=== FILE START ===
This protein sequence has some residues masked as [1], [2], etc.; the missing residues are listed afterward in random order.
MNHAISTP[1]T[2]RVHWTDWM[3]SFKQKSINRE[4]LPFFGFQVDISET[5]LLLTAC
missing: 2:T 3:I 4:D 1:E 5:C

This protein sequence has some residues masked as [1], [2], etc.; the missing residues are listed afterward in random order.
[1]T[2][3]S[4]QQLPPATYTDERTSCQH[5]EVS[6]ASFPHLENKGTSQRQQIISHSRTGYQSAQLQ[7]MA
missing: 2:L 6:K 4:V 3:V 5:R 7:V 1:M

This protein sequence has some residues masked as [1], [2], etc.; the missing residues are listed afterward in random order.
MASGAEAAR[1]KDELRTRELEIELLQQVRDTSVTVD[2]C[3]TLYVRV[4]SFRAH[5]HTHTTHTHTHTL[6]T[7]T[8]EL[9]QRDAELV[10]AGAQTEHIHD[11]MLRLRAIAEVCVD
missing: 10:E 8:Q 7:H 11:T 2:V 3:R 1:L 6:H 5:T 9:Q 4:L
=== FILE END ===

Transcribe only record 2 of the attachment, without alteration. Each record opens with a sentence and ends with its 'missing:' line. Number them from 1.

This protein sequence has some residues masked as [1], [2], etc.; the missing residues are listed afterward in random order.
[1]T[2][3]S[4]QQLPPATYTDERTSCQH[5]EVS[6]ASFPHLENKGTSQRQQIISHSRTGYQSAQLQ[7]MA
missing: 2:L 6:K 4:V 3:V 5:R 7:V 1:M